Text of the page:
Vuelta a España: Egan Bernal says ‘anything can happen’ and Ineos Grenadiers still has three leaders

Egan Bernal says that Ineos Grendaiers still has three leaders, despite Adam Yates and Richard Carapaz losing time in the opening stages of the Vuelta a España.

Photo: Stuart Franklin/Getty Images

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Egan Bernal might be heading the Ineos Grenadiers pack in the Vuelta a España GC, but he hasn’t nominated himself as the ultimate team leader just yet.

Bernal is poised 27 seconds behind Primož Roglič, the best placed of the pre-race favorites, after giving that time away in the opening time trial. Meanwhile, Adam Yates is nearly a minute back after getting held up in a crash on stage 2, and Richard Carapaz has a 1:45 deficit to Roglič following a bad day Monday that was compounded by a penalty for an unauthorized feed.

Also read: Egan Bernal aiming to make history with grand tour sweep

While Bernal may be sitting pretty in the Ineos Grenadiers hierarchy, the Colombian is keen to impress that there’s still plenty to come in the next three weeks and the team won’t be pushing Yates and Carapaz to the side just yet.

“I am not the only leader – the time they’ve lost it’s not that much. It’s obvious it’s not great to lose time but this is the Vuelta,” Bernal said after stage 4. “We’re at the end of the season, anything can happen. There’s a lot of fatigue and the heat, and anything can happen still in this race, so the more we have more up in the front the better,”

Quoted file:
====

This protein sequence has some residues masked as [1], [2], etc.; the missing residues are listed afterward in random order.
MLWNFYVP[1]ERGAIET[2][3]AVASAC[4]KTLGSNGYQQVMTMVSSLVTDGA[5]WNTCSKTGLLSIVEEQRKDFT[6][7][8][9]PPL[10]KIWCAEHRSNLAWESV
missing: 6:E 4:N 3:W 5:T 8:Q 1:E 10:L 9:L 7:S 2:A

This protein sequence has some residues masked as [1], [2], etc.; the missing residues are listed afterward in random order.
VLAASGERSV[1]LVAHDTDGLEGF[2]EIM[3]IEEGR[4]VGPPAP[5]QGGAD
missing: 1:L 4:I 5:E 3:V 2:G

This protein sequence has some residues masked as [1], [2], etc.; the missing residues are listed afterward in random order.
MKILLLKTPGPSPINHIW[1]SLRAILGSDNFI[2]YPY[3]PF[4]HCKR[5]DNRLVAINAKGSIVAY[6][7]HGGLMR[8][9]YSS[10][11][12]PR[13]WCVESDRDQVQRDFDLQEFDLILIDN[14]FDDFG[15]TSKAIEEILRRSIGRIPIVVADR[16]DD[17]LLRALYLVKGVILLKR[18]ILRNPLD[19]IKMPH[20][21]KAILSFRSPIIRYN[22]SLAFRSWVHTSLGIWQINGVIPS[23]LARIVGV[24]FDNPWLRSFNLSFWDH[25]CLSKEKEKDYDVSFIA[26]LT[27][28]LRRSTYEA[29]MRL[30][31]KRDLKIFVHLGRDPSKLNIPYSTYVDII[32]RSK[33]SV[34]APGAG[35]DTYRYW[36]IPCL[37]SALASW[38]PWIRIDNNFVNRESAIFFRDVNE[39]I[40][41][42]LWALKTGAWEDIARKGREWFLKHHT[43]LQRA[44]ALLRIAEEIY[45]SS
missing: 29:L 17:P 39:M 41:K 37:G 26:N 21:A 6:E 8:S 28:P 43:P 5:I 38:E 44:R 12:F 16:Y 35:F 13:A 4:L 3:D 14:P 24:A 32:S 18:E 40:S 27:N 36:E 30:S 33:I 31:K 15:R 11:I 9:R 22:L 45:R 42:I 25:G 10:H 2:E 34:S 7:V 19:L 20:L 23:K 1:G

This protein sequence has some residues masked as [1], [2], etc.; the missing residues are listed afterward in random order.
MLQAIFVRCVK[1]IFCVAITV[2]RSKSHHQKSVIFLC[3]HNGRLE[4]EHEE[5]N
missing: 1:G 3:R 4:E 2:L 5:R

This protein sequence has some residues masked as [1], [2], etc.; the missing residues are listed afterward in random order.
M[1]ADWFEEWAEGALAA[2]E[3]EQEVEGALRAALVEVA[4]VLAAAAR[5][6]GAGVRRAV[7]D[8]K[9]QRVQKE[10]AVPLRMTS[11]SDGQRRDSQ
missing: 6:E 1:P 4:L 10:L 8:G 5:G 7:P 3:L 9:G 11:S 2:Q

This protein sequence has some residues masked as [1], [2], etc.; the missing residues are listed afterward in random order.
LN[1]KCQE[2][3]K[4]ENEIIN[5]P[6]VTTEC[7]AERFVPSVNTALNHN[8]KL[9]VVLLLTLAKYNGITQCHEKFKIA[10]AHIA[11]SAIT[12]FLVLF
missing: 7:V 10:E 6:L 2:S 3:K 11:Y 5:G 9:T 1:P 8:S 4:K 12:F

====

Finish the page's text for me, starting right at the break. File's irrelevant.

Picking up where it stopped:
Preparing for crosswinds and echelons

After a rocky first few days, Bernal, Yates, and Carapaz all finished safely within the bunch on Tuesday’s finale into Molina de Aragón. It was a relatively calm day for the peloton, except for race leader Rein Taaramäe who crashed inside the final three kilometers.

Ahead of the Vuelta a España, there was plenty of talk about wind causing a lot of disruption and chaos in the opening days of the race, but it has not materialized just yet.

“The wind wasn’t that strong today to really mark the stage,” Bernal said. “It’s something we’ll try one day if there’s enough wind. All the riders have that feeling, and like all the teams, we are very attentive, and we are ready to take advantage of any opportunity.”

Stage 5’s flat run from Tarancón to Albacete, which is expected to lead to a sprint finish, provides another opportunity for echelons and carnage if the wind speed picks it up a notch.

Despite his slight form, Bernal has shown himself to be a dab hand at dealing with crosswinds in the past and he’s ready to take them on Wednesday if they arrive.

“I haven’t seen the stage yet, but it will be a nervous stage with the wind. We will see how strong the wind is and the stage,” he said. “In the crosswinds, you need to be in the front, or you will get dropped. We need to be in a good position, and of course, you need to be strong to be up there, but you also need to be intelligent and to move well. I hope to have the guys up there.”

Bernal is still finding his feet after returning to racing late last month following a summer break. He’s shown some flashes of form and looked comfortable against his rivals in the mountains but he’s yet to go all out.

After contracting COVID-19 immediately after his Giro d’Italia win in May, Bernal doesn’t know how his body will perform under the strain of grand tour racing.

“The morale is high, and I think the legs are good but after the Giro I had COVID, so I don’t know if I’m at 100 percent,” Bernal said. “I’m just trying to do my best and I’m trying to enjoy the race. I don’t know if I can win but I will do my best in the mountains and even on the flat. I would be happy just having good feelings.”

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